This impressive silver durbar set is significant not just for its magnificent quality and condition but also for its completeness. The silver set, cast and chased before being partly gilded comprises two lidded pandans with stands, three rosewater sprinklers (gulab pash) with stands, three perfume stands, a large basin set onto a circular tray, and three components from a hookah.
Whilst undoubtedly a symbol of material wealth, a set such as this held an important practical purpose in the highly choreographed world of Indian court politics. Central to politics and diplomacy, the durbar is the formal meeting of the ruler’s court with visitors to the court received, honours conferred, and business conducted. By the 18th century the durbar was a highly formal affair with specific ceremonies that had to be observed. It was important that foreign visitors to the Mughal or other Indian courts respected and observed the courtly customs and reciprocated them whilst receiving visitors themselves in the hope of achieving commercial and political goals.
Depictions of Indian rulers holding durbar are widely known and in many the components of a durbar set – rosewater sprinklers, pandans, perfume stands and hookah pipes – can be found. The hookah would have been used throughout the meeting alongside the perfume stands with their green-painted stems and concealed perfume bottles (‘itr dam) within. Meanwhile the passing around of the pandan and use of the rosewater sprinklers was taken to indicate the end of the durbar.
The pandan was intended for holding the components necessary for preparing pan, small pouches of edible leaves assembled from chopped betel nut, lime and spices which is taken as a digestif. Edward Moor, writing in 1794, gives a full account of the highly formal and intricate gifting procedures and other rituals that occurred during durbar. He noted that the passing around of pan from ornate pandans was taken to be ‘what, in England, we should call a hint for taking leave’ (Moor, A Narrative of the Operations of Captain Little’s Detachment and of the Mahratta Army, commanded by Purseram Bhow; during the Late Confederacy in India, against the Nawab Tippoo Sultan Bahadur, London, 1794, p.373). He later warns that to not observe every formality, strictly according to the rank of the parties, would be considered highly indecorous by the host (Moor, op cit., p.377), potentially resulting in a disastrous outcome for the day’s business.
All the components of the present durbar set are decorated with a striking ‘tear drop’. These are formed of recesses which are punched into the surface of the silver, leaving the surrounding ground gilded. The result is something of a trompe l’oeil with the polished concave silver tear drops giving the suggestion of the surface being lavishly set with diamonds. This decorative technique is an uncommon one although a rosewater sprinkler of similar decoration is in the Victoria & Albert Museum, London (Inv.328-1878, illustrated here) and a silver footed bowl and stand decorated in the same manner was part of the Stuart Cary Welch Collection, sold at Sotheby’s London, 06 April 2006, lot 120. Whilst such individual components are thus known, no similar set of any comparable size is known.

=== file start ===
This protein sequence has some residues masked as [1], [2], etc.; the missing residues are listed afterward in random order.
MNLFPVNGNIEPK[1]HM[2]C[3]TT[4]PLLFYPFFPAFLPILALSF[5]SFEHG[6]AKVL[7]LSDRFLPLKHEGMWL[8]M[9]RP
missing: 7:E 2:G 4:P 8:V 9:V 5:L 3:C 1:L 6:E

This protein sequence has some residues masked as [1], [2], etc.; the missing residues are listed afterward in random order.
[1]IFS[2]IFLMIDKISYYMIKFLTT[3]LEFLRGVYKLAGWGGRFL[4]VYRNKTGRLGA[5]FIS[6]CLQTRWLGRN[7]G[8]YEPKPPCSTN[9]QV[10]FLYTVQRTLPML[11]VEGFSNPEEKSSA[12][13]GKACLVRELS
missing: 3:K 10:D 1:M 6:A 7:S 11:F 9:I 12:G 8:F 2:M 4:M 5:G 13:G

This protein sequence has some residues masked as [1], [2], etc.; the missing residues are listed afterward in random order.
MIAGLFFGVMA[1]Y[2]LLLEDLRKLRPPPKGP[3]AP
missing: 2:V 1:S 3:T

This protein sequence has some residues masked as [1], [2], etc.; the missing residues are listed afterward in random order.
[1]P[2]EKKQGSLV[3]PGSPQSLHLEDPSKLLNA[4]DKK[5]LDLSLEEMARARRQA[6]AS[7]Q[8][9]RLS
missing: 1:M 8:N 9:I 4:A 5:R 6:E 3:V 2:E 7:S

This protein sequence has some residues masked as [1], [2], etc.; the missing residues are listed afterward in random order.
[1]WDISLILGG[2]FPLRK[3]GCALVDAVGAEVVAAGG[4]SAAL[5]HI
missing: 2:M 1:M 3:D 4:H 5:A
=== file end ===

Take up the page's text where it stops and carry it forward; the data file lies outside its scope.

With so few comparable examples there is some speculation as to the exact place of manufacture of this set. The footed bowl formerly belonging to Stuart Cary Welch has been attributed to Hyderabad in the second half of the 18th century. Yet the rosewater sprinkler in the Victoria & Albert Museum was taken from the treasury at Seringapatam following the defeat of Tipu Sultan. This raises the question of whether it was created in Mysore or was simply acquired elsewhere a nd added to the royal collection.
Despite the apparently unity of the present set, records show that it was not acquired in its entirety but assembled over time. The core of the group, the two pandans and the rosewater sprinklers all with their trays, were in the Clive Collection by 1766 and they are recorded in a list of goods sent to Lady Clive from India (papers in the India Office Library, box XVIII, no.8). These components also all share an identical lenticular pattern and design indicating they were obtained first. The perfume stands are then listed as part of an inventory of Powis Castle in 1774 before the rest seems to appear by a 1775 inventory (Susan Stronge, ‘Gold and Silver’ in Archer, Rowell and Skelton, Treasures from India: The Clive Collection at Powis Castle, London, 1987, p.74). What this does suggest is that these pieces date from the third quarter of the 18th century as it appears that having been pleased with acquiring the first part of the set, Robert Clive was able to add pieces of the same style later – perhaps even commissioning them himself.
This wonderfully ornate and complete set is clearly of the highest quality and befitting an imperial treasury. Not only does it help to understand the complex ceremonial durbar customs in 18th century India but reflects the lives of the enormously wealthy English ‘nabobs’ like Robert Clive. We know from his memoirs that Clive despised India and could not wait to return to England, but many British East India Company officials felt very much at home and tried to fully embrace local customs. A painting in the Victoria & Albert Museum shows one such official, William Fullerton of Rosemount, lounging against a baluster cushion smoking a hookah with rosewater sprinklers and a pandan around him (IM.33-1912, illustrated here). Typically, these accoutrements signify royalty due to their courtly association and function. The collecting and use of these sets by Clive and other British figures in India attests to the high position in which these Company officials found themselves within the Indian political system. It is also indicative of the mentality of these newcomers, equating their position with that of an Indian prince.